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My Wired's Living With Parrots: BabyDoll ~ My Small Goffin Cockatoo

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My Wired's Living With Parrots: BabyDoll ~ My Small Goffin Cockatoo

Tuesday, January 20, 2009

BabyDoll ~ My Small Goffin Cockatoo

BabyDoll is a Goffin's Cockatoo, and one of my youngest. She is a semi-rescue. After 'rescuing' Fred (my Bare-eyed Cockatoo), I swore I would not get another 'Too. Not that they're not sweet birds, they are, UNLESS they have been badly re-homed, abused, neglected, even accidentally taught bad habits, they can be absolute monsters. OR in the case of BabyDoll - forced weaned. Force weaning is the morally reprehensible practice of unnaturally accelerating weaning to get a bird on the market faster. In general the larger the bird, the longer they take to wean. Macaws can take up to a year to properly wean, Greys and Toos anywhere from 4 to 6 months. There's really no hard and fast rule, but there are general guidelines. But you can't go from spoon feeding one day, and solid food the next, with no further spoon feedings. It amounts to the same thing as bottle feeding a human baby one day, and the next day handing the child a hamburger.
It wasn't immediately apparent, BabyDoll was forced weaned. When I first saw her, she cried whenever you got close to her cage, not uncommon with young birds in new surroundings. I thought she was cute and cuddly, but outside of that, I had no real interest in buying her.
After several weeks (I visit this particular shop once or twice a week) the "baby crying" not only didn't stop as it should have, but became incessant. I continually pressed my shop owner friend, and bit by bit learned BabyDoll's childhood. The breeder had indeed been in a hurry to "get rid of BabyDoll". She had made a grievous mistake with BabyDoll's older sibling, and it had died. Actually it was killed by the breeder's Husky, when she left it on the kitchen table to go get the mail. Aside from the loss of income for the bird, she was supposedly too upset to take anymore time with BabyDoll, but assured my friend BabyDoll was fully weaned and indeed ready to go into a shop - LIE!
One of the clues (aside from her admissions), that BabyDoll was force weaned was her beak. Young birds beaks are not putty, but can become misshapen, and "scissor beaked" if too much force is repeatedly applied to one side, such as with a syringe during feeding. Think of it like a toddler becoming buck-toothed from sucking their thumb.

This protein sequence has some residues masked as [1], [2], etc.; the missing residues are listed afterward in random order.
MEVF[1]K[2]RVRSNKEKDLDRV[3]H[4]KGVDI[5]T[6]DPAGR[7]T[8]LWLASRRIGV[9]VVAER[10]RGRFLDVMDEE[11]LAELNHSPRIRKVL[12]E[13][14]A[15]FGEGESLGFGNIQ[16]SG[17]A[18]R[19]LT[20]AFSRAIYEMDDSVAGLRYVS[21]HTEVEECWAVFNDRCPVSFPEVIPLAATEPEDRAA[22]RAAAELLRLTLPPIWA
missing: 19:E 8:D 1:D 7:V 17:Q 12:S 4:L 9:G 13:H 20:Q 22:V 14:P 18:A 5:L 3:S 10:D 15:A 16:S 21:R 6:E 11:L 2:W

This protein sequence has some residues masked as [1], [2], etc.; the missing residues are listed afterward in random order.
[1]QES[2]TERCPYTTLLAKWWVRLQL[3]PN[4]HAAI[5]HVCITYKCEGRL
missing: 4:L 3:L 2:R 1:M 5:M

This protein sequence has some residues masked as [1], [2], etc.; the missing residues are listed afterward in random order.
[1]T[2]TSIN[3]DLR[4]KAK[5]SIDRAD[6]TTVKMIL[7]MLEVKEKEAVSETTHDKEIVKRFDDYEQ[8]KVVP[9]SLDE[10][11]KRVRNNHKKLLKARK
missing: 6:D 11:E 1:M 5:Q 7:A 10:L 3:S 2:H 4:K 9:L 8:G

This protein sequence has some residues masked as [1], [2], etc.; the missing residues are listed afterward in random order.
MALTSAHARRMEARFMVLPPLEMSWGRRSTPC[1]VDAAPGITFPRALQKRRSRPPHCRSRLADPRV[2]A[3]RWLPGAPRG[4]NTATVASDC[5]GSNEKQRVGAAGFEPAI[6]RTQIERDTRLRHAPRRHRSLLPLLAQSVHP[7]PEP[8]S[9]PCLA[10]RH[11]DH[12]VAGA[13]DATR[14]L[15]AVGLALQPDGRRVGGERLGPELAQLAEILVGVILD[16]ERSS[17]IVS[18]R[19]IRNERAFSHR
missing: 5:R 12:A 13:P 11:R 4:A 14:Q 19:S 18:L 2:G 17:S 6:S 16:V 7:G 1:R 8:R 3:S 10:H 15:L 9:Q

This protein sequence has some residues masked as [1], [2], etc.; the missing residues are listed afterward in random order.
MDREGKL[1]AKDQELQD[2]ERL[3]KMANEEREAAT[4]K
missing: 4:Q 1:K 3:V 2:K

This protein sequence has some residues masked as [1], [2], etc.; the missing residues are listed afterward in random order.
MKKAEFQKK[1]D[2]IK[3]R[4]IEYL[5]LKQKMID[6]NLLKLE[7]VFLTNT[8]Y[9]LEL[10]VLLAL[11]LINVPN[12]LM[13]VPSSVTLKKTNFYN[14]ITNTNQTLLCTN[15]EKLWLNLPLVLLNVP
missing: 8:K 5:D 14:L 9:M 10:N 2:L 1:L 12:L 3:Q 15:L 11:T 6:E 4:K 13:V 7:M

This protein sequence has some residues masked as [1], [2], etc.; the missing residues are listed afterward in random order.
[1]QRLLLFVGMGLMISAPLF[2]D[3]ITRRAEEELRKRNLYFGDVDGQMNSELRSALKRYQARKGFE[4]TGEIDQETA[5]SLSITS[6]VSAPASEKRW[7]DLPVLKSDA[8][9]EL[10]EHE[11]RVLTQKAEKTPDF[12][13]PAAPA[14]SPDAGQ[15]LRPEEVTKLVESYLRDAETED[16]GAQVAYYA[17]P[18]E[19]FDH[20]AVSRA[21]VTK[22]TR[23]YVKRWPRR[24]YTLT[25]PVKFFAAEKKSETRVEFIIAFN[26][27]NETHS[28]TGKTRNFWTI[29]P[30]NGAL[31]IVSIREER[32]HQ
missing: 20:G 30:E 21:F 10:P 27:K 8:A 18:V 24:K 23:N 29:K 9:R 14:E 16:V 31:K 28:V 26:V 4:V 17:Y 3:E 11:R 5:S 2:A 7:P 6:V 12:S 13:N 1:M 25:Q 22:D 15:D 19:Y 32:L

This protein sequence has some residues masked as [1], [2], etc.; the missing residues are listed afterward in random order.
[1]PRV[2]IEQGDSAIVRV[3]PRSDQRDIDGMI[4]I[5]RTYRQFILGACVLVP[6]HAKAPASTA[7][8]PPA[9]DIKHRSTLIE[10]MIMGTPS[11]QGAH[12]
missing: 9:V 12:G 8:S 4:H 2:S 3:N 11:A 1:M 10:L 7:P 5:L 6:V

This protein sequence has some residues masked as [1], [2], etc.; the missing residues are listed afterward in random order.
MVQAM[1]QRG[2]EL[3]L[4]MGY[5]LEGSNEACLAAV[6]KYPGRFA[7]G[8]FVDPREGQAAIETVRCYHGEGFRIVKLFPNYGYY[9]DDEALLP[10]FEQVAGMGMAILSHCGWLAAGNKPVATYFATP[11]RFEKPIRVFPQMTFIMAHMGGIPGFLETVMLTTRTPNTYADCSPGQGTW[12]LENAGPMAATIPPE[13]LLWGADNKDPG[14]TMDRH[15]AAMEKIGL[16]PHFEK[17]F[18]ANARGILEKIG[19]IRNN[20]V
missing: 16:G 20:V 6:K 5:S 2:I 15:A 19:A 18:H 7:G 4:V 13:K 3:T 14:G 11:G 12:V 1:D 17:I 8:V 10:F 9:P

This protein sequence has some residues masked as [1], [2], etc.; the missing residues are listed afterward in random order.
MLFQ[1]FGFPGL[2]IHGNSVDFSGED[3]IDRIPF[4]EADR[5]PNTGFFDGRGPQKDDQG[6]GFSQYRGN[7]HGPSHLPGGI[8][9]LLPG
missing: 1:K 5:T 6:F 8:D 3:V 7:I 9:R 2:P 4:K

BabyDoll's incessant crying - one of the physical and psychological side effects of force weaning, was becoming apparent to doom her to live her life in the pet shop. My shop owner friend said that while everyone who considered buying her thought she was "cute as a bug", they couldn't stand the constant crying and begging, which didn't stop even if you picked her up. She actually got her name because the crying sounded so much like a human baby crying.
Some may say I'm a sucker for the 'underdog', but no one else was going to "step up to the plate", and I bought BabyDoll. Before we went home, we paid a visit to my Avian Specialist at the vet's office. He very gently reshaped BabyDoll's beak, to give her a better chance of it realigning normally. She received several different nutritional shots, since she was severely underweight, and undernourished. After much discussion with my vet, it was decided, that I go "back to the beginning" and hand feed her in an effort to wean her correctly. For those that think hand-rearing and weaning a bird is a cakewalk - think again. Its a serious commitment, that takes an extraordinary amount of time and care in the best of circumstances, let alone compounding it with psychological issues.
When I got home with BabyDoll, I started from scratch, feeding her every 3 to 4 hours as if she had just been taken from the parents. She had no problem accepting hand feeding, since that's what she had wanted and needed all along. When her weight came back up to an acceptable weaning weight, I gradually added a seed, nut, pellet, fruit and veggie mix to her mealtimes. She "weaned out" of her own choosing (as it should be) in about 2 months. As she showed less interest in spoon feeding (I hate syringes), we played more with 'big bird food'. The incessant crying stopped in about a week after getting home, since she was getting what she needed. There was the occasional begging around meal time, but not the heartbreaking squalling. She still has serious mental issues we are working on, but that's a whole other novel.

Thanks for visiting.....
~Bobbi
"Nature is the art of God." ~Ralph Waldo Emerson

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